Third, we assess the typical length and predictors of delays in contacting each of six specific types of professionals: general medical doctors, psychiatrists, other mental health specialists, religious professionals, human services professionals, and alternative treatment professionals. Prior studies have generally aggregated these different types of professionals, despite the fact that their care is not likely to be equivalent. A growing body of literature (Katon et al. 1996, 1995; Lehman and Steinwachs 1998a; Wells et al. 2000) suggests that treatments must conform to evidence-based guidelines (Agency for Health Care Policy and Research 1993; American Psychiatric Association 1994, 1997, 1998, 2000; Lehman and Steinwachs 1998b) to be effective. Non-health-care professionals may provide effective treatments for some disorders (e.g., substance disorders); however, for many mental disorders, only health care professionals (i.e., general medical doctors, psychiatrists, and other mental health specialists) have the training or authorization to deliver treatments with documented effectiveness. In our analyses disaggregated by provider type, we also explore whether initially contacting non-health care professionals reduces the probability or speed of subsequently contacting health care providers able to deliver effective treatments. Answering this question is of public health importance given the recent proliferation in treatment options available for mental health problems (Eisenberg et al. 1998, 1993; Kessler et al. 2001).



The National Comorbidity Survey (NCS) includes 8,098 respondents who were interviewed face-to-face between September 1990 and February 1992. The institutional review board at the University of Michigan approved the study methods used in the National Comorbidity Survey. Respondents were selected using a stratified, multistage area probability sample representative of persons aged 15 to 54 in the 48 coterminous United States. The response rate was 82.4 percent. The diagnostic assessment, which is described in the next subsection, was administered in part 1 of the interview. All respondents classified as having a lifetime DSM-III-R disorder and a probability subsample of other respondents were administered part 2 of the interview. A total of 5,877 respondents participated in the part 2 interview. The treatment questions on which the current report is based were included in the part 2 interview. The analysis reported here was based on weighted part 2 data, with the weights adjusting for differential probabilities of selection and nonresponse as well as for discrepancies between the sample and the population on a range of sociodemographic variables. The NCS sampling and weighting procedures are described in more detail elsewhere (Kessler et al. 1994; Kessler, Little, and Groves 1995).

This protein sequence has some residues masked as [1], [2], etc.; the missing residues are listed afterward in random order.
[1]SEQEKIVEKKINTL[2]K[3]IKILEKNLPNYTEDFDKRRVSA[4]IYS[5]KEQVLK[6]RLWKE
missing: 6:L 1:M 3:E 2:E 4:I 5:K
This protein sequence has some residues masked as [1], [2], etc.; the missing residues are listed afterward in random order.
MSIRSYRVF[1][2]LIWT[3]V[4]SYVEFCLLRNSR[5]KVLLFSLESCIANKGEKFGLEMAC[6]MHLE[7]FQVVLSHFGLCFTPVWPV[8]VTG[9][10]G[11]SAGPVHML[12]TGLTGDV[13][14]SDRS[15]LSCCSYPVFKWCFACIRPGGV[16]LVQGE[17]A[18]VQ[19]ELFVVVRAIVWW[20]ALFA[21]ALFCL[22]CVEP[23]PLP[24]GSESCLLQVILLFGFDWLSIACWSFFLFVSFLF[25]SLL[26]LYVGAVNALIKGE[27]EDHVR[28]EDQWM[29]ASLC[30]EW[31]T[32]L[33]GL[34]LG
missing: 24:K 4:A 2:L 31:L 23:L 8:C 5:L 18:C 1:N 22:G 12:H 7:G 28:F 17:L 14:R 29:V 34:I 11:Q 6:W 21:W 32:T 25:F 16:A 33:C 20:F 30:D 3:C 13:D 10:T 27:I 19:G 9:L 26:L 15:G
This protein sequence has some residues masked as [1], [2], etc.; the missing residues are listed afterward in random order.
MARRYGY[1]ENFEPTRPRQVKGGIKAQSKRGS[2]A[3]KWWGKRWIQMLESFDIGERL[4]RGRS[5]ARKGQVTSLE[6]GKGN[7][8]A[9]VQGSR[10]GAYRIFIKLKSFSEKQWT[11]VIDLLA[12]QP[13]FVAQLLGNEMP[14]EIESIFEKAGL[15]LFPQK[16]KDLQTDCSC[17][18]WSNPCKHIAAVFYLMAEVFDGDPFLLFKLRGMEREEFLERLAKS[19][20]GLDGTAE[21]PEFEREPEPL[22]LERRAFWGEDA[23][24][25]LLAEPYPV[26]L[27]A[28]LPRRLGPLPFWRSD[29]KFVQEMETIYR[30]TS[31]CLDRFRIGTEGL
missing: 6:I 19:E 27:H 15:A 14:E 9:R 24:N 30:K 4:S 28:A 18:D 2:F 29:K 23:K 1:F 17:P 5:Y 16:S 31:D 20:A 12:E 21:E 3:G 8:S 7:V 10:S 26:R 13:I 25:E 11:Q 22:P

Diagnostic Assessment

Lifetime psychiatric diagnoses are based on a modified version of the Composite International Diagnostic Interview (CIDI) (World Health Organization 1990). The diagnoses considered are DSM-III-R (American Psychiatric Association 1987) major depressive episode and dysthymia (considered together), panic disorder, generalized anxiety disorder, phobia (either simple, social, or agoraphobia with or without panic), nonaffective psychosis (schizophrenia, schizoaffective disorder, schizophreniform disorder, delusional disorder, brief psychotic disorder, and psychotic disorder not otherwise specified), and substance use disorders (alcohol or drug abuse or dependence). World Health Organization CIDI Field Trials (Wittchen 1994) and NCS CIDI clinical reappraisal studies (Kessler et al. 1998; Wittchen et al. 1995, 1996) have documented acceptable to good concordance between most of these diagnoses and blind clinical reinterviews using the Structured Clinical Interview Diagnostic (SCID) as the validation standard. Exceptions were mania (Kessler et al. 1997) and nonaffective psychosis (Kendler et al. 1996), both of which were overdiagnosed by the CIDI according to clinical reinterviews. We addressed overdiagnosis of mania by confining received CIDI diagnoses to the euphoric-grandiose subtype of mania, which was assessed with good validity in the NCS. Overdiagnosis of nonaffective psychosis was addressed by carrying out clinical reinterviews with all NCS respondents who screened positive for nonaffective psychosis by the CIDI and basing final diagnoses on these clinical assessments rather than on the original CIDI classifications.

Treatment Contact with Specific Types of Professionals